The Advocate further confuses the essential issues by regretfully noting that Pope Francis, in his first encyclical based in part on work done by Benedict XVI, reiterated that “marriage should be a ‘stable union of man and woman’.” Once again we see the problem: It is not that marriage should be a stable union of a man and a woman. The point is that this is what marriage is. This is why Cardinal Bergoglio was able (wisely or not) to consider supporting same-sex unions in Argentina as the lesser of two evils (hoping to stave off gay “marriage”) but, even as Pope, he cannot endorse gay “marriage”, which is a contradiction that can only undermine an accurate perception of reality.
Predictably, however, the editors move seamlessly from the Pope’s affirmation of the value of LGBT advocates as persons, including his willingness to bless them, to the question of whether the US Supreme Court justices, “six of whom are Roman Catholic”, will “ever cast a far-reaching ruling that makes marriage equality legal in all 50 states”. Once again this confuses two separate issues: On the one hand our preciousness as children of God who are called to flourish in His love, and on the other hand our behavior, which may be good or bad, and which may under appropriate circumstances be restricted by government for the common good.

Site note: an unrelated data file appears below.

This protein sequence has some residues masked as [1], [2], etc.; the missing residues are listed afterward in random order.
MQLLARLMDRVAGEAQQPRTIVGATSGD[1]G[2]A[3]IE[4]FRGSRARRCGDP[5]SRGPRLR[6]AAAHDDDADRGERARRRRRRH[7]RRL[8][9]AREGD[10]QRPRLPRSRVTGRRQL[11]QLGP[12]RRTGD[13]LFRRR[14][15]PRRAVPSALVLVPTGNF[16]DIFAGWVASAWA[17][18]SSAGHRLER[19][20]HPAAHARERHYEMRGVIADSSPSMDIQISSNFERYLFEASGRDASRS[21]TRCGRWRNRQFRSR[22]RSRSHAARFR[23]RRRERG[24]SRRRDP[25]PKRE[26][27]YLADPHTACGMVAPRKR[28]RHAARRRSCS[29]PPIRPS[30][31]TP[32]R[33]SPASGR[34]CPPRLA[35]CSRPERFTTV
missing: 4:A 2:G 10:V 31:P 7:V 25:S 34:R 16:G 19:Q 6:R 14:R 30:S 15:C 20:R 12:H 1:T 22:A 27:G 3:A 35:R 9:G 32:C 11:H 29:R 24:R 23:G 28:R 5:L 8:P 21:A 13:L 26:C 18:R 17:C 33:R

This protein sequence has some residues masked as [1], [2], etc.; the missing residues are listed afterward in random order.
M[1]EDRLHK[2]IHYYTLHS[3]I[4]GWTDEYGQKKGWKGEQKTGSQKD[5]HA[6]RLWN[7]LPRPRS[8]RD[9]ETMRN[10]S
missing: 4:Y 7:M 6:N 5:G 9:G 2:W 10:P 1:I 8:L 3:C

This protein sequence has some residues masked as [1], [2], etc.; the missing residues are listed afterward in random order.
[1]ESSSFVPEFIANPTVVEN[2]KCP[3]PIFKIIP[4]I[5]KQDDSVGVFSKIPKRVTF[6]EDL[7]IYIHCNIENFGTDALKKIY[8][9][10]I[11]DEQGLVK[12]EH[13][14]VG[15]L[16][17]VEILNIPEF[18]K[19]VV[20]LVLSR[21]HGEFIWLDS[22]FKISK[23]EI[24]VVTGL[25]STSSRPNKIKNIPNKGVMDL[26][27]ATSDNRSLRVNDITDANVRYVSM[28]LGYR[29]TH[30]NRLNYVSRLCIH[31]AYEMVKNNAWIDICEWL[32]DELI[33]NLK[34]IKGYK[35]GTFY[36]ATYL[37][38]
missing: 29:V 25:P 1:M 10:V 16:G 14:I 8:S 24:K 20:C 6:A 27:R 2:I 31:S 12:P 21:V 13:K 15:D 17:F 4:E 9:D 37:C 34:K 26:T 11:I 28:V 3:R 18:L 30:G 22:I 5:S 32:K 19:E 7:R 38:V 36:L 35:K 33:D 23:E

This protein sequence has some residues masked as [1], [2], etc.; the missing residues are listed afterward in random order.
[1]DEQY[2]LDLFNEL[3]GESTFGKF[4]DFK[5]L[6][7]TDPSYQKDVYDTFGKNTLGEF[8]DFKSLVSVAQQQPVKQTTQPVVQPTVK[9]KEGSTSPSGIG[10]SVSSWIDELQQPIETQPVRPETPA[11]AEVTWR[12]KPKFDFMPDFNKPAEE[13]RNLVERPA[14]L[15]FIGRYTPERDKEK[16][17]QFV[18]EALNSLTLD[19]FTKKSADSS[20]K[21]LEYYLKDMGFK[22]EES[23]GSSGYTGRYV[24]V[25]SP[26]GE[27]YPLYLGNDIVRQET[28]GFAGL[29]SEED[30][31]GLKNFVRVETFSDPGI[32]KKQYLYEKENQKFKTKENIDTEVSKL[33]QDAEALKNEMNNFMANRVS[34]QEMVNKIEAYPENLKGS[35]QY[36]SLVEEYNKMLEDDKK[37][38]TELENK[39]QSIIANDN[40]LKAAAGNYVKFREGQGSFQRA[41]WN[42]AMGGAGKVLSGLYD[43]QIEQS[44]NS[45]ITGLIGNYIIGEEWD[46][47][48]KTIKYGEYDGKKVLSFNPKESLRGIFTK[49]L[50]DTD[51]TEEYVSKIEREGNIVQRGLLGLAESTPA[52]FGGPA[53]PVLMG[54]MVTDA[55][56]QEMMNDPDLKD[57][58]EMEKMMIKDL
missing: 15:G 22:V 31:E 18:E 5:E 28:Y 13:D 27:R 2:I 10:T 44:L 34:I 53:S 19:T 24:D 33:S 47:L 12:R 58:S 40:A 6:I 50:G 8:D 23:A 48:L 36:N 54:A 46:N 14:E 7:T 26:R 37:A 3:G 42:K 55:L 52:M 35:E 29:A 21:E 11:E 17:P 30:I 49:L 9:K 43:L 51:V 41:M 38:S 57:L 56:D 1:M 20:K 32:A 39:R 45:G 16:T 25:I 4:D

Under the first heading, the saint and the sinner are both worthy of love; under the second, some of the activities which make us sinners may be restricted by law. To argue that basic fairness demands the recognition of same-sex marriage is exactly the same as arguing that basic fairness requires us to recognize stealing as a property right. Both attempt to put the violation of a natural good on the same level as the good itself. In so doing, they approve what is morally wrong, destroy the truth-bearing quality of human language, and fracture the mind’s correspondence with reality.
Making Sense of Catholicism